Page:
Archive by Author

Levelling up to Shakespearean

11 Oct

 

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George Fell – a welder by day, guitarist by night (imagine Jamie Dornan, not Flash Dancer Jennifer Beals) – opened the Poetry Swindon Festival Finale with fantastic finger twiddling of self-penned pieces. Inspiration, George shared, came from such sources as trapped bees behind a window and the dawn chorus at Glastonbury Festival mocking his hangover.

Poet and children’s writer A.F. Harrold made his second appearance after the Children’s Open Mic that morning, with added swearing and Greggs the Baker ejection anecdotes. He worried about the ‘judgemental’ big standee of the disconsolate Festival mascot, Dog. After the heavyweight poetry of the last four days, the audience was up for A.F.’s humour, even withstanding the affectionate booing greeting the lack of Dog love. Continue reading

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The sky shalt never be gunmetal

9 Oct

At the post-lunch reading slot at Poetry Swindon yesterday, young local poet and singer Olivia Tuck stepped in for a poorly Camilla Nelson.

Now while I’m sure Camilla would have been great (because Poetry Swindon has impeccable taste), Olivia made the most of her surprise moment. Funny and revealing, Olivia tells the trials and tribulations of youth, with a backdrop of in and out-patient mental health services and dark fantasies like Changeling. Today, chronicler Milo age 11 – still hanging around after the Children’s Open Mic, chilling on a bean bag and catching the reading – can still recall much of Olivia’s poem about her 12-year-old self.

She was in great company with two 2017 highly commended Forward Prize poets, Rishi Dastidar and Jessica Mookherjee. Continue reading

On iced buns and rubbish trees

8 Oct

 

 

A few bleary adult faces were prepping the Children’s Open Mic Talent Show this morning after the 3am mini party finish in the Tent Palace of the Delicious Air last night. Alas it started waaay after I had retired to bed but at least I didn’t look green today.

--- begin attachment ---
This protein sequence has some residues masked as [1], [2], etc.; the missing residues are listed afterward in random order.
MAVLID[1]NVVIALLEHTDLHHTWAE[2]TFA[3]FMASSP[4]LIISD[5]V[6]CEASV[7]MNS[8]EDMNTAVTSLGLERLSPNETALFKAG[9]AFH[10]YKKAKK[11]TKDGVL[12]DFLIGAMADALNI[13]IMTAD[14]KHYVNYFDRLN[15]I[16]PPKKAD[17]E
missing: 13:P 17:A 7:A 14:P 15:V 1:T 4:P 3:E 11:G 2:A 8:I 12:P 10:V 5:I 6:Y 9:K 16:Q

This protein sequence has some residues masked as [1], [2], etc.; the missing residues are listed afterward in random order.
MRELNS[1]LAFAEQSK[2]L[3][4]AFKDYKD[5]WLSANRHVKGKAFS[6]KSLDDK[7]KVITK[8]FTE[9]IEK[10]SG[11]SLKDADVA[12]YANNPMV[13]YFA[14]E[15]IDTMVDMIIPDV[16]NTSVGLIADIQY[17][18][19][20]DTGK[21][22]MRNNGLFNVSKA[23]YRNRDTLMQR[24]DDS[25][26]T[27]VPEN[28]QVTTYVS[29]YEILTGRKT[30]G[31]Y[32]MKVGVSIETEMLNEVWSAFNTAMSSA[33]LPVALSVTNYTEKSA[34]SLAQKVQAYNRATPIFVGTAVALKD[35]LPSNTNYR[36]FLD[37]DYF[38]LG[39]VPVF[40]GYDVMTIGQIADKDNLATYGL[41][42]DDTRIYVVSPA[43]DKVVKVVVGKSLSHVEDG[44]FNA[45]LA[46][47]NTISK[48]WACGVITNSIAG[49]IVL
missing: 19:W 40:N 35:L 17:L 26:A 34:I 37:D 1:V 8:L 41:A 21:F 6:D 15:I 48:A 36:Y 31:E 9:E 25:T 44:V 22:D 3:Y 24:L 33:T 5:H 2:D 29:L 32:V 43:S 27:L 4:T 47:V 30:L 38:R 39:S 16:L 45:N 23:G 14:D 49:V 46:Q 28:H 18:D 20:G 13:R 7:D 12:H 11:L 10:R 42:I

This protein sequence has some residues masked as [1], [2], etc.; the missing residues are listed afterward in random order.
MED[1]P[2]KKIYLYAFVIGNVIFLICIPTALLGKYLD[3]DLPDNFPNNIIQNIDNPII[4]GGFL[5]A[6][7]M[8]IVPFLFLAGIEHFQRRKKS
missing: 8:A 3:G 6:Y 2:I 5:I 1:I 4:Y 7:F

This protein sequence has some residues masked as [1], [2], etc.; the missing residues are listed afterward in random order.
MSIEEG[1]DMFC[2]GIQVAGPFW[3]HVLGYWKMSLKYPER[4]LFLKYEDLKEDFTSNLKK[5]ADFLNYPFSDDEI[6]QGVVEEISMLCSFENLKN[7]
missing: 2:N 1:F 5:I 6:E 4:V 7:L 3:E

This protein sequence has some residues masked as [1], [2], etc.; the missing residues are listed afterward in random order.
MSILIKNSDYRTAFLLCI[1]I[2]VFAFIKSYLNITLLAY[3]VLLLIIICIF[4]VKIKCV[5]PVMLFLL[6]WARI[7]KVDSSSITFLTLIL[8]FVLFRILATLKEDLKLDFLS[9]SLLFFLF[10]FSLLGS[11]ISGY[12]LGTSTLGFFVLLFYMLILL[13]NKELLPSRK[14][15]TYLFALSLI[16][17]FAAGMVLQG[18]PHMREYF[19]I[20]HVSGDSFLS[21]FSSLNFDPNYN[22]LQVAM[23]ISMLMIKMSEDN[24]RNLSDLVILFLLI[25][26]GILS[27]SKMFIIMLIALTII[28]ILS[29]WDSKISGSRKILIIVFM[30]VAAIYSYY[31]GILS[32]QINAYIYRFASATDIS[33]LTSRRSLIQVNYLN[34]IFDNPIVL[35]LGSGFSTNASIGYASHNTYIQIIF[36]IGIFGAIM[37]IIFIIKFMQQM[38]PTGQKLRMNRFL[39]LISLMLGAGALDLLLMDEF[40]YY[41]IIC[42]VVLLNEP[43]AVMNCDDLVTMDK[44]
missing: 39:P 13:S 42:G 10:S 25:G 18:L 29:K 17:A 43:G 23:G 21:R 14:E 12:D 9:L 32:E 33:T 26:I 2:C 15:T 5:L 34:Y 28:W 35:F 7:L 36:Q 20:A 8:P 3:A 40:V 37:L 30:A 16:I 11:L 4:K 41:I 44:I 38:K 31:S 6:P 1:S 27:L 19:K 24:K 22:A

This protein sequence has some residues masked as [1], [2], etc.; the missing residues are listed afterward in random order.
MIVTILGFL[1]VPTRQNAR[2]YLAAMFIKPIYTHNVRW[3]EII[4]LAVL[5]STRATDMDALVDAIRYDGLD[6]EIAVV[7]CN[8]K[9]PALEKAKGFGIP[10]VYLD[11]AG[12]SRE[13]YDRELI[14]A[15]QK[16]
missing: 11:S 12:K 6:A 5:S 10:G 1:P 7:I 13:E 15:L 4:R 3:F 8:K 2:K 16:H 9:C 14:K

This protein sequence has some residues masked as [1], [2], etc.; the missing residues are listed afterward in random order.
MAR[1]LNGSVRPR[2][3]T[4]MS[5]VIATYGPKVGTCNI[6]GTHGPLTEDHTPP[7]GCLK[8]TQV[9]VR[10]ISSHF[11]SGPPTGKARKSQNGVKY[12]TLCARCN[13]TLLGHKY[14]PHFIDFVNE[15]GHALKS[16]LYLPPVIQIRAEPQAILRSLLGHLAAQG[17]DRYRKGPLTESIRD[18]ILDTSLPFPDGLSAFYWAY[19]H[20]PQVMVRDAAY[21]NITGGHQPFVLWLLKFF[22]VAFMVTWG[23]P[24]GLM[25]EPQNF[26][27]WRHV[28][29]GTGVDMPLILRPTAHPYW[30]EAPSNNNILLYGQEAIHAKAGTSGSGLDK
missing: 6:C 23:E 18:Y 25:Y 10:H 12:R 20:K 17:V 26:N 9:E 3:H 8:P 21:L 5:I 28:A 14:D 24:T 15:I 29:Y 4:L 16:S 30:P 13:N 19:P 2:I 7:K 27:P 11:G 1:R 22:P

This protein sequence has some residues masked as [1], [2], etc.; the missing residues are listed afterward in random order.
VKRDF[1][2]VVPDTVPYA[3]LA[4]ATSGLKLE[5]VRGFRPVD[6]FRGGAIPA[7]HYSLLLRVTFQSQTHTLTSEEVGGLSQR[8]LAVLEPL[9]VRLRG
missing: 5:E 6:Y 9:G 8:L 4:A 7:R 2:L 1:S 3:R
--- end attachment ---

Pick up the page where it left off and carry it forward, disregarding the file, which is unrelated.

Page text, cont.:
We were chewing our nails a little. At first it looked like the only kids were going to be the host (chronicler Milo), the guest poet Sophie Daniels and their siblings. But it was alright on the night (morning) when the chairs and bean bags filled with children anxious to take a turn on the mic.

So we had poems, jokes, poem-jokes, a bit of Milo, a welcome lot of A.F. Harrold the honorary adult poet and even more of Dr Seuss’s Green Eggs and Ham. A.F. tackled serious business like iced buns in an iced bun shop, the perils of a midnight feast, and rubbish trees. Nine year old Sophie’s set showed her a miniature poet-in-waiting with an edge of darkness. Milo had to bravely act his way through Michael Rosen’s Little Rabbit Foo Foo – with the assistance of Sophie’s sister Grace and audience participation – after his sister Sydney got a serious attack of stage fright and not even the extreme bribery of chocolate cake would entice her onstage.

A.F. Harrold was a consummate professional, even when toddlers tried to upstage him by taking the mic mid-poem, and Milo (and the other kids queuing to get their A.F. books signed) finished the event with a big fat smile on his face.

Written by Louisa Davison

Children’s Open Mic Talent Show took place at the Richard Jefferies Museum, 8 October 2017, as part of Poetry Swindon Festival.

Poets and Publishing #2

7 Oct
Poets and Publishers 2017

From left: Mary Jean Chan, Carrie Etter, Amy Wack

For the second year running, much-published poet and University Reader Carrie Etter quizzes two publishers from the world of poetry for tips on getting published.